I wrote the first of these emails exactly two years ago this weekend – and I’ve only missed four Saturdays since. Which also means this is #100.

The first morning, it went to a whopping 123 people. Today it went to 9,143, not including the thousand or so we know you forward it to.

Yes, I realize 9k is laughable to you media pundits who regularly reach millions, but this is just a side gig. We do zero marketing for it. We even make it hard to find.

And, what we lack in quantity, we more than make up in quality. If I told you the names of the titans in business, media, entertainment, politics, and sports who email me on the occasional Saturday, you wouldn’t believe me. Although a few of them openly admit it, as you’ll see.

I blew some of my best material in the early days, long before 90% of you were letting me clutter your inbox. So, to mark the 2-year milestone, we put together a sort of greatest hits album – an anthology – just for your amusement.

The cool kids call it an eBook and you can get it here – no forms or sign-up or any of that.

If you read nothing else, the quotes at the beginning are absolutely required. A handful of those titans, including a bona fide rock star and the funniest CMO in America, were generous enough to share their thoughts – along with more than a few pointed jabs at me.

In any event, thank you. I know you get a million emails and have more data to digest than you’ll ever need. It means a lot that you read it and even more when you write me back.

This is always one of my favorite parts of the week. I hope you can tell.

Here’s what were seeing right now:

Women are warming up to weed. We did a well-attended webinar this week on the emerging marijuana industry, public opinion, and the consumer markets we believe will be most affected by this new category of discretionary spending. A lot of people showed up to the webinar late and I think a bunch more forgot. I also heard people crunching Cheetos, but I digress. The point is that we’ve seen significant gains among women who support legalized recreational marijuana. 22% of women say they’re more likely to use weed as laws become less restrictive. Why? Mostly because women are much more likely than men to believe that the societal and public health implications of marijuana are less problematic than those of alcohol. Makes sense. If you’re interested in the webinar recording, give me a shout.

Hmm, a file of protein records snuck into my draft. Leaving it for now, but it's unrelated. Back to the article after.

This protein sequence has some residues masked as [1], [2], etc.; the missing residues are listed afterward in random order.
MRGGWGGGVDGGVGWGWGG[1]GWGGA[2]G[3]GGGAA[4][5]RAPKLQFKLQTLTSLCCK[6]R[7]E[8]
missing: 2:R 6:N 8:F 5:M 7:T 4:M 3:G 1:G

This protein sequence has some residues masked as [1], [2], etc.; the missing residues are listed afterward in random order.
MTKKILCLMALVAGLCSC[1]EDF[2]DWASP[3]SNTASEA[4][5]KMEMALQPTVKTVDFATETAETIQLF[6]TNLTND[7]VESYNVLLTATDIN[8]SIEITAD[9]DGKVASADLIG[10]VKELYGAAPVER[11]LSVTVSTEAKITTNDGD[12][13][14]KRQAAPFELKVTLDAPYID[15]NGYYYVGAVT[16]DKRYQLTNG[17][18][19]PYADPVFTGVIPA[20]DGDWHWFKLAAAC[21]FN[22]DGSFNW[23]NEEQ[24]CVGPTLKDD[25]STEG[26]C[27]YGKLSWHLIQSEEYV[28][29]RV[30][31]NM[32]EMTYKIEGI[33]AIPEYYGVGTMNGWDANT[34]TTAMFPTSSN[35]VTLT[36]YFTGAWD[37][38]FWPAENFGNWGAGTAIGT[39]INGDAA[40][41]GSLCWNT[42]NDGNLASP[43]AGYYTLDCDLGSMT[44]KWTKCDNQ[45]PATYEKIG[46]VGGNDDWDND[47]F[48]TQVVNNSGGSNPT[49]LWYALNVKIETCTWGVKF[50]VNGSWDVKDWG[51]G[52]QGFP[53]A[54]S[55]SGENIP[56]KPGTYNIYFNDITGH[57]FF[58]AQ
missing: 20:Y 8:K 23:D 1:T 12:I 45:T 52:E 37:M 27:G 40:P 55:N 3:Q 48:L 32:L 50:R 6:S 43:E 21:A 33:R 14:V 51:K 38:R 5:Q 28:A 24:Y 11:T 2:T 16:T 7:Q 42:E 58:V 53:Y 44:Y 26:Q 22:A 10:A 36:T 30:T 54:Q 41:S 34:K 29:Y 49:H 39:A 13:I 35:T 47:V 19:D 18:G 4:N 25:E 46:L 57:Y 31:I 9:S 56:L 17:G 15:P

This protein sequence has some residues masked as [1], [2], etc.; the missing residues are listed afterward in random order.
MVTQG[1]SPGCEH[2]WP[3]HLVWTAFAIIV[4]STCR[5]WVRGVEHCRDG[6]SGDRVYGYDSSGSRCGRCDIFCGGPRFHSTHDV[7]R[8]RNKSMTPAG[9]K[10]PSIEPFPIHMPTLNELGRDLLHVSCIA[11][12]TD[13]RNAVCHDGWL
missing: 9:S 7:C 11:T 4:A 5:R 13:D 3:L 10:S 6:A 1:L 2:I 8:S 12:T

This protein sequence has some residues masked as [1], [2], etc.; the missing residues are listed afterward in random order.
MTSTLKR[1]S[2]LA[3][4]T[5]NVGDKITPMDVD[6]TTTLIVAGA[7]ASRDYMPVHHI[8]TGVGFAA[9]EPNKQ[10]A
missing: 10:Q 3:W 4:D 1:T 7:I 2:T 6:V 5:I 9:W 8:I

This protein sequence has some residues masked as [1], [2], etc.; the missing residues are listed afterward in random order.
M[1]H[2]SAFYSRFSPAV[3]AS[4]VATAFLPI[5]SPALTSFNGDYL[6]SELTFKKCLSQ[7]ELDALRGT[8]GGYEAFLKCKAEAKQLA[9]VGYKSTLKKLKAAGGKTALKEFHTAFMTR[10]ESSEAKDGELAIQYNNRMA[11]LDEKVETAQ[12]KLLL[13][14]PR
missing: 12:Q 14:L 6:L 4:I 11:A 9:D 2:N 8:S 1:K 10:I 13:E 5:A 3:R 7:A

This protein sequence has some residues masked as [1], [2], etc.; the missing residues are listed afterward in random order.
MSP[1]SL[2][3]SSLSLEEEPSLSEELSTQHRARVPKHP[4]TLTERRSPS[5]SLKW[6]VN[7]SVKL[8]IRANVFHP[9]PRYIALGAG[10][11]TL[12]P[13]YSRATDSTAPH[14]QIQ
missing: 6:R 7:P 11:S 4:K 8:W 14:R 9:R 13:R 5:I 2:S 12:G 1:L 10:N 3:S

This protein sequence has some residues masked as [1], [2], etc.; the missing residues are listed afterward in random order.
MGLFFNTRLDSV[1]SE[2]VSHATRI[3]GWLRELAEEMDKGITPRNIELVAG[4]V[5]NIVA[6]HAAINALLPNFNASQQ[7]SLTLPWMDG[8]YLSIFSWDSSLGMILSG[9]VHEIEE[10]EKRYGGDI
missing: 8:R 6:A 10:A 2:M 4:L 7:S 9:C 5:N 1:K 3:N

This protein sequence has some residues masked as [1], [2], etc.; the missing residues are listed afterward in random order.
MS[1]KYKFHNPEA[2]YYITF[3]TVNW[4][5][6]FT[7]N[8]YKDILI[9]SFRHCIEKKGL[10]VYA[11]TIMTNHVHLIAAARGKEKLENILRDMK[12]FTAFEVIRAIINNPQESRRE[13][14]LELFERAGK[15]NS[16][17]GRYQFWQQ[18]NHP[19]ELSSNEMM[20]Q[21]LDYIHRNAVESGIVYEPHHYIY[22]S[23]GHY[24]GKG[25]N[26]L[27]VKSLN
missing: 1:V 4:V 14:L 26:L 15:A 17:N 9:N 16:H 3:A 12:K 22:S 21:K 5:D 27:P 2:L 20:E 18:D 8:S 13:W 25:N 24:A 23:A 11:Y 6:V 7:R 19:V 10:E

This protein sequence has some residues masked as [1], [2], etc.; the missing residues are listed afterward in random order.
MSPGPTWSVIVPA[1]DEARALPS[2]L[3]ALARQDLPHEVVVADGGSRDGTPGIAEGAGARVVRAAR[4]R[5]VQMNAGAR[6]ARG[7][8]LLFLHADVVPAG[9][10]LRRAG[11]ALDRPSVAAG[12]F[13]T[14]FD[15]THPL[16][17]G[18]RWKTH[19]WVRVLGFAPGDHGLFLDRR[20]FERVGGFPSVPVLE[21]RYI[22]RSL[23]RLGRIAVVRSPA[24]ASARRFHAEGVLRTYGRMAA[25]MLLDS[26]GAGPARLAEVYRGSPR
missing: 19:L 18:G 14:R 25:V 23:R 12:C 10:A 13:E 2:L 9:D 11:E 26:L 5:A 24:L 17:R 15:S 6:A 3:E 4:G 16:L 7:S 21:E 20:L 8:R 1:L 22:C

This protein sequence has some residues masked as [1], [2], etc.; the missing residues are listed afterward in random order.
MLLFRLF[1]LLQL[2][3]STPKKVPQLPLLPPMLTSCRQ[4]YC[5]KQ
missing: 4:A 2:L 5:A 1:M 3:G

Over 90% of people look at a screen before going to bed, but that’s actually an improvement. We did a fascinating study this week, comparing pre-bedtime device usage in 2015 and 2018. Some of the biggest takeaways: 37% of adults look at their phone last before bed, up from 31% in 2015. TV declined from 37% to 35% – meaning phones took the lead. And the big losers were laptops/desktop computers, which fell from 16% to 9%. Tablets, smartwatches, and eReaders stayed precisely flat. A tiny sign of good news? People who say they don’t use any devices before bed rose from 6% to 9% over the past three years.

We just bought a car from Carvana, it was awesome, and were not alone. I really don’t like cars. Until a couple of months ago, I was still driving a Honda Pilot with 190,000 miles on it because I was holding out for Uber to become economical for daily use. Then Tara told me she bought me a new car and that it would be in the driveway the next day. Sure enough, there it was. This kind of online car-buying is accelerating, with another 8% of U.S. consumers planning to use a service like Carvana for the first time. Perhaps more importantly, this tech-savvy shopper is a higher-end buyer, significantly over-indexing as an SUV intender, for instance. And, yes, we bought another SUV.

If you really want to scare people this Halloween, go dressed as a pink slip. In this age of apparent economic happiness, we asked people what financial situation scared them the most. Losing their job is #1 and an unexpected out-of-pocket expense is #2. Naturally, there were major differences by age group. Boomers were the most likely to be afraid of their investments losing value. Millennials were the most afraid of a drop in their credit score. We also found interesting correlations with household income, levels of debt and savings, and even gender. You can check those out yourself.

Or, if you want to scare the hell out of a dairy farmer, go dressed as a Millennial. The percentage of Americans who drink milk has declined to 69% this year, with 31% either drinking some kind of alternative milk (soy, almond, etc.) or drinking no milk at all. Yeah, 69% is still a bunch of people, but it’s a new low point. Perhaps most troubling for dairy agriculture is that the majority of alternative milk drinkers are – you guessed it – Millennials. That means a whole new generation of parents who might not be giving moo juice to their kids.

The Most Popular Questions Across Our Network This Week

With an obvious Halloween theme:

Hoping you’re well. Go read our book ?